General News of 2014-09-01

Prof. Prempeh berates Supreme Court, EC, CHRAJ and NCCE

A renowned expert in constitutional law has slammed Ghana's independent constitutional bodies “for taking their independence to mean a lack of accountability,” leaving the citizenry in awe of their powers. According to Professor H. Kwasi Prempeh, “their independence is not an end in itself,” but a means to an end in good governance.

Prof. Prempeh argued that the 1992 Constitution did not guarantee the independence of the Supreme Court, Electoral Commission (EC), Commission on Human Rights and Administrative Justice (CHRAJ) and the National Commission on Civic Education (NCCE) for them to misuse their independence. He noted that these “bodies are beginning to take their independence quite literally,” which he categorically stated should not be the case.

He was commenting on some issues raised at a public forum held in Accra on Friday after he made a presentation on the topic 'The 2013 Election Petition: Status of Recommendations for Electoral reforms.” The forum was organised by IMANI, an Accra-based centre for policy and education. The discussants, who brainstormed the topic from various perspectives, were Abraham Amaliba, a legal practitioner and a member of the governing National Democratic Congress (NDC) communication team, Egbert Faibille, a lawyer and publisher, Samson Lardi Ayenini, also a lawyer, and Rhoda Acheampong, a representative of the Coalition of Domestic Elections Observers (CODEO).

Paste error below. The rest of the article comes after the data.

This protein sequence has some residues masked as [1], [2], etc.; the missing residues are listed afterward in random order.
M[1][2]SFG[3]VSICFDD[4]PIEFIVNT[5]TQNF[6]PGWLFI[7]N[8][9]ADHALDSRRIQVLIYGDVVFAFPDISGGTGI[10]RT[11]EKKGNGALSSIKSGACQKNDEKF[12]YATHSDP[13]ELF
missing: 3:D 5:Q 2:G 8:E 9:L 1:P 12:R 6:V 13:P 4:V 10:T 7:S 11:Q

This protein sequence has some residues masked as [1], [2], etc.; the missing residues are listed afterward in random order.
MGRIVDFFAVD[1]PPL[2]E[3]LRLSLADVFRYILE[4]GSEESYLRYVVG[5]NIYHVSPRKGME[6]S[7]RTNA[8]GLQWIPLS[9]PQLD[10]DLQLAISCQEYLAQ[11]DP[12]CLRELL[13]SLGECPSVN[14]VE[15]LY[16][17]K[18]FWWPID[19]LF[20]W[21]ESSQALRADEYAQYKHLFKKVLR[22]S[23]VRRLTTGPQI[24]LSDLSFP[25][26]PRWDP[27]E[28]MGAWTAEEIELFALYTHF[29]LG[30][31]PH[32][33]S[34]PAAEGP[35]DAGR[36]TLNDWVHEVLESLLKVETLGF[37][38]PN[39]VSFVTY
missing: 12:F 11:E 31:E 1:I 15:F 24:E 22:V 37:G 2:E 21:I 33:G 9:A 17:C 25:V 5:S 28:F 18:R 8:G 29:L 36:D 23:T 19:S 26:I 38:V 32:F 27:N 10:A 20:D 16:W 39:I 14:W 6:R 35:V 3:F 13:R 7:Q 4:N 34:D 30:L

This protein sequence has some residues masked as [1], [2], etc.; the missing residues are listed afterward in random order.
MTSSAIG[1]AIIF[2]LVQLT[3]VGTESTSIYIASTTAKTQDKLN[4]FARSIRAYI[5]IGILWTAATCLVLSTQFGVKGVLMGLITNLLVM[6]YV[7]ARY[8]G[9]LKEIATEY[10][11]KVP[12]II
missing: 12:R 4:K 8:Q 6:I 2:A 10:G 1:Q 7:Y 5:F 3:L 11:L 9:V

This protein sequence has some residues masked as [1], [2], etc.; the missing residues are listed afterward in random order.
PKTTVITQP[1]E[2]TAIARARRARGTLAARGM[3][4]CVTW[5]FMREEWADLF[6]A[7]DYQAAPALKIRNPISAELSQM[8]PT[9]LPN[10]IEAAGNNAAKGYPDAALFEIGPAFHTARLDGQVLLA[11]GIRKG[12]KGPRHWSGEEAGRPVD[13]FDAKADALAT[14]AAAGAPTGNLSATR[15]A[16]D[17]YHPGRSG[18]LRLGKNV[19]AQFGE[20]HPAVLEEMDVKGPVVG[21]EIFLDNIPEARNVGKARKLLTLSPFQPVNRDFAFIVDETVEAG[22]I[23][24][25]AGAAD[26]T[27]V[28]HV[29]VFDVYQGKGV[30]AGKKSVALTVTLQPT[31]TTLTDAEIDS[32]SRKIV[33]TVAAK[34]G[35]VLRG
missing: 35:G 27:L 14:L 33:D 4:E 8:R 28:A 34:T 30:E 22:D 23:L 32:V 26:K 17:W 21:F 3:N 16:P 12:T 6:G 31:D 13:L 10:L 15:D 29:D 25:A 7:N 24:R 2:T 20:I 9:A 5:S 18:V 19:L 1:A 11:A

He contended that the manner these bodies were using their independence was affecting democratic governance in the country as “we are made subjects and not citizens.” He called for a right to public participation to remedy the situation. “We need to demand a right to participation and consultation. The EC has become a black box and we have become supplicants,” the learned don added. The Professor of Constitutional Law challenged civil society organisations, especially OccupyGhana – a middle-class pressure group, to “demand input in participation.”

The constitutional specialist blasted the Supreme Court for making recommendations that allowed the EC to delay the implementation of its recommendations after it ruled on last year's election petition. He submitted: “The court's judgement failed to bring clarity or certainty on how our elections must be conducted.” He posited that the highest court of the republic should have “outlined a procedure to mount a successful petition in court in the event of a future disputed election.”

In a contribution, Prof. Stephen Adei, a former Rector of the Ghana Institute of Management and Public Administration (GIMPA), made a strong case for results from all the polling stations to be projected onto a public screen in 2016 as was done in the 1969 parliamentary polls. Prof. Adei said that “If it is not done, then there is a deliberate connivance to rig the elections.” He asked the Ghana Education Service (GES) to permit teachers to become electoral officials so that the polls could be free, fair and transparent.

On August 29, 2013, the Supreme Court dismissed a petition by three leading members of the New Patriotic Party (NPP) contesting the validity of the declaration by the EC that the NDC's flag-bearer, John Mahama, won the 2012 presidential poll. The court upheld the declaration, making Mahama the legitimate President.